A once large caravan of Honduran migrants that pushed its way into Guatemala last week had dissipated by Tuesday in the face of Guatemalan security forces. Small groups pressed on toward the Mexican border, while others accepted rides from authorities back to Honduras.
Many of the migrants were driven by an increasingly desperate situation in Honduras, where the economic ravages of the COVID-19 pandemic and two major hurricanes in November have piled atop chronic poverty and gang violence. That combined with a hope that the new U.S. administration of President-elect Joe Biden would be more welcoming gave birth to the year’s first caravan.
But Tuesday, buses carrying dozens of migrants and police patrol vehicles carrying handfuls arrived sporadically through the morning at the Guatemala-Honduras border crossing of El Florido. They were passed from Guatemalan border agents to their Honduran counterparts and then boarded buses that would take them back to their hometowns.
Some 25 miles into Guatemala where hundreds of migrants had been stalled at a roadblock in Vado Hondo for several days, traffic flowed smoothly Tuesday and few migrants remained. Guatemala’s immigration authorities reported that through Monday more than 2,300 migrants had been returned to Honduras.
Carlos Hernandez, a 29-year-old shoemaker from Honduras, sat on the roadside unable to move forward and without any reason to go back.
“I lost everything, children, house, everything,” Hernández said through tears in reference to the hurricanes. “Everyone died there, I don’t have anything. Who am I going to return to?”
Eber Sosa, an 18-year-old, bricklayer, expressed the hope of many that something would change with the new U.S. administration.
“Now that the new president (Biden) is here we are waiting for the answer, all of us immigrants who are here from Honduras,” Sosa said. “We are looking to see what the new president says to move forward.”
If Guatemala’s government had indeed dissolved the year’s first caravan, it would be a relief to the incoming U.S. administration. Biden has promised immigration reform, but for now plans to leave Trump-era border policies in place fearing a surge of migrants when he takes office.
Guatemala’s government had made clear it would stop the caravan for immigration and health reasons before it had even formed in San Pedro Sula, Honduras last week. President Alejandro Giammattei said 2,000 police and soldiers would be sent to the border.
Those forces did not stop the caravan at the border, but a series of strategically places roadblocks where forces deployed tear gas and batons dissolved the mass of people.
On Tuesday, Michael Kozak, acting assistant secretary for the U.S. State Department’s Bureau of Western Hemisphere Affairs, commended Guatemala via Twitter for “carrying out its responsibilities by responding appropriately & lawfully to the recent migrant caravan.”
Central American migrants began turning increasingly to caravans as a low-cost alternative to hiring a smuggler in 2018. Migrants gain a degree of safety in numbers and initially pushed successfully through Guatemala and Mexico. However, the U.S. government has led an effort to coordinate a more aggressive response from countries along the way to try to keep them from advancing far.
Caravans still represent only a fraction of the overall immigration flow that moves largely undetected.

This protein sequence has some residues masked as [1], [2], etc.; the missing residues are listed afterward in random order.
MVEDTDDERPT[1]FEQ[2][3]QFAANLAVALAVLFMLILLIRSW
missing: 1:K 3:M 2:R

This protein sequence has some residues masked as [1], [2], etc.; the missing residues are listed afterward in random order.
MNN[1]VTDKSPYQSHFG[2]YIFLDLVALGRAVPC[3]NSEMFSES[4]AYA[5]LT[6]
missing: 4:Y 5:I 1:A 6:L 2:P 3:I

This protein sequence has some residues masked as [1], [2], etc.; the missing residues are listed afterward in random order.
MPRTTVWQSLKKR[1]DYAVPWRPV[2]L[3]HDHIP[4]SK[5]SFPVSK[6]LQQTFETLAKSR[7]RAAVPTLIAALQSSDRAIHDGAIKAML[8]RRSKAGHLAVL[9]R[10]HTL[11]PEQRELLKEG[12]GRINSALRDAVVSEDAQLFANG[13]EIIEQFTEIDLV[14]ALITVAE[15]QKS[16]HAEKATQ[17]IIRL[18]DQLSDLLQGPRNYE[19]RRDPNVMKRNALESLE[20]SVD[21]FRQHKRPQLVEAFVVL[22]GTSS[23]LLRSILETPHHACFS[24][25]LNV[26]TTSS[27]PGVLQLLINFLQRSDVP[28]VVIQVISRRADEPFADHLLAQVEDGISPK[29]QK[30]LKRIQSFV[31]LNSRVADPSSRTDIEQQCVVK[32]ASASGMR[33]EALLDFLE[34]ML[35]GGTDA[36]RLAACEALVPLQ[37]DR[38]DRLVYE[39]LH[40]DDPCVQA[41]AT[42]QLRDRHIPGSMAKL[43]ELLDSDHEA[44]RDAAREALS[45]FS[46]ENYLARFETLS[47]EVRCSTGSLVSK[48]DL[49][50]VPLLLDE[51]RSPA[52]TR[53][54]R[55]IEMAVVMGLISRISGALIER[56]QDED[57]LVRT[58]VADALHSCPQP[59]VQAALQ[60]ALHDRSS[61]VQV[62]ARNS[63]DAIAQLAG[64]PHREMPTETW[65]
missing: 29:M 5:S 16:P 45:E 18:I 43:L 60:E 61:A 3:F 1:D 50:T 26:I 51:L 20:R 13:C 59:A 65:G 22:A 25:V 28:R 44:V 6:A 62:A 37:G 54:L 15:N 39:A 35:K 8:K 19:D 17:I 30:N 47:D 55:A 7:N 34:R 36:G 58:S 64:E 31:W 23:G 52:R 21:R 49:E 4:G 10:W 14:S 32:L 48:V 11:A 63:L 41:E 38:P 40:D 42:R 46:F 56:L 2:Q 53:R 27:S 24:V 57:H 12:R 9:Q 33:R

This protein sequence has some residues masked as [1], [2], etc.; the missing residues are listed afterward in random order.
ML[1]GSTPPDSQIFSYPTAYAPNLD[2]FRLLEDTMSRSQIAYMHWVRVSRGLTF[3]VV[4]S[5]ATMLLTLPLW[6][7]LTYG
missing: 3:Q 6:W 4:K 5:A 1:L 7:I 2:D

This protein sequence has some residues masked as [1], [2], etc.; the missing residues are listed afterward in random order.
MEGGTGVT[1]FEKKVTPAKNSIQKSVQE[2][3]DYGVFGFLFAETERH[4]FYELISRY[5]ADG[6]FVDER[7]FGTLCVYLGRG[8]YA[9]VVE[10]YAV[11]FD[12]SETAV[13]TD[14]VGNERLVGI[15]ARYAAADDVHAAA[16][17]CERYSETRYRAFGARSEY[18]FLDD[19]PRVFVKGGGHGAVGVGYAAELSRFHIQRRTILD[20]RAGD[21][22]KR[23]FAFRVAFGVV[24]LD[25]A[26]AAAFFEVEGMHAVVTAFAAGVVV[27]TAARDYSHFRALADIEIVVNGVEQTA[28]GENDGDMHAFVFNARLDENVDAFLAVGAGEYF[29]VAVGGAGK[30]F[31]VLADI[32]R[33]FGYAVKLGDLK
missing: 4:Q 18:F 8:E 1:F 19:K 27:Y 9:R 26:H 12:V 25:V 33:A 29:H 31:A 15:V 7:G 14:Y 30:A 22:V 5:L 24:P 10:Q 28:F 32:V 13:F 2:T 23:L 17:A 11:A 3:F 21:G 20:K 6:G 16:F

In the past year, Guatemala has become a critical bulwark against the caravans, egged on by the more aggressive immigration policies of the Trump administration. Guatemalan forces effectively dissolved multiple migrant caravans last year.
In Tecun Uman, across the Suchiate river from Mexico, Rev. Fernando Cuevas said Tuesday there were not more than 70 migrants in the border town. Those who arrive do so in small groups, mostly family units, and try to cross to Mexico almost immediately.
Some go to the bridge to request asylum, while others attempt to cross the river.
Where hundreds of migrants massed last January before crossing into Mexico, this time Guatemala’s highway roadblocks appear to have stopped most. Most of those who have made it through carry the required proof of a negative coronavirus test and passports, Cuevas said.
Cuevas said both sides of the river are militarized. In Tecun Uman, Guatemala deployed large numbers of National Police who made a local community center their barracks and patrol the streets looking for migrants. Two buses from the Mexican government sit in the central plaza in front of his church waiting to drive migrants back to the Honduras border, he said.
“We are seeing a situation a little different from other years when the migrants had access and free transit,” Cuevas said. His church had prepared for the arrival of migrants like a year earlier, but now he expects few will make it. “We don’t expect them in great numbers nor organized. We don’t expect more than 100 at one time will be here.”
Mexico had sent thousands of National Guard members and immigration agents to that border last week in preparation. President Andrés Manuel López Obrador has promised to respect human rights, but also to enforce an orderly, legal migration.
One year ago, Mexican forces in riot gear rounded up hundreds of Central American migrants as they stopped to rest along a rural highway after crossing into the country.
Associated Press journalist Oliver de Ros reported this story in El Florido and AP writer AP writer Christopher Sherman reported from Mexico City.